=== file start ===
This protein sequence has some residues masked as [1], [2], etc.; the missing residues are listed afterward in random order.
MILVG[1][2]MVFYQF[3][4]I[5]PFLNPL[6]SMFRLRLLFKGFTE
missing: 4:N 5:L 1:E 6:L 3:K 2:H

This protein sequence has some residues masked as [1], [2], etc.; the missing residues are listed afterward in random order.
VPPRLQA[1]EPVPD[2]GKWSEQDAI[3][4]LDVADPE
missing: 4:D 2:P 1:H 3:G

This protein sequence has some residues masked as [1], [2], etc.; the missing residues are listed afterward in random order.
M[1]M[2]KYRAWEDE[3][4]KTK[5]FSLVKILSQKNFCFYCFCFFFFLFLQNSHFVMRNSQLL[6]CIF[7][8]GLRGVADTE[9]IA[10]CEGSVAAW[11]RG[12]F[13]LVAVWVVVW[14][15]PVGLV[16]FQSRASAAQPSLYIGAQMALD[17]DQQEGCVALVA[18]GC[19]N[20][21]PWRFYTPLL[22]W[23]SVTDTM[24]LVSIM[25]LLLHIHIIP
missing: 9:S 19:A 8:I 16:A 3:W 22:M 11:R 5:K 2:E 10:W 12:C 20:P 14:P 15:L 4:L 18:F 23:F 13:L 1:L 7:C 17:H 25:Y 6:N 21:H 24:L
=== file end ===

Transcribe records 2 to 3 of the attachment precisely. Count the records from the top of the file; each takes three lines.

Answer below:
This protein sequence has some residues masked as [1], [2], etc.; the missing residues are listed afterward in random order.
VPPRLQA[1]EPVPD[2]GKWSEQDAI[3][4]LDVADPE
missing: 4:D 2:P 1:H 3:G

This protein sequence has some residues masked as [1], [2], etc.; the missing residues are listed afterward in random order.
M[1]M[2]KYRAWEDE[3][4]KTK[5]FSLVKILSQKNFCFYCFCFFFFLFLQNSHFVMRNSQLL[6]CIF[7][8]GLRGVADTE[9]IA[10]CEGSVAAW[11]RG[12]F[13]LVAVWVVVW[14][15]PVGLV[16]FQSRASAAQPSLYIGAQMALD[17]DQQEGCVALVA[18]GC[19]N[20][21]PWRFYTPLL[22]W[23]SVTDTM[24]LVSIM[25]LLLHIHIIP
missing: 9:S 19:A 8:I 16:A 3:W 22:M 11:R 5:K 2:E 10:W 12:C 20:P 14:P 15:L 4:L 18:F 23:F 13:L 1:L 7:C 17:H 25:Y 6:N 21:H 24:L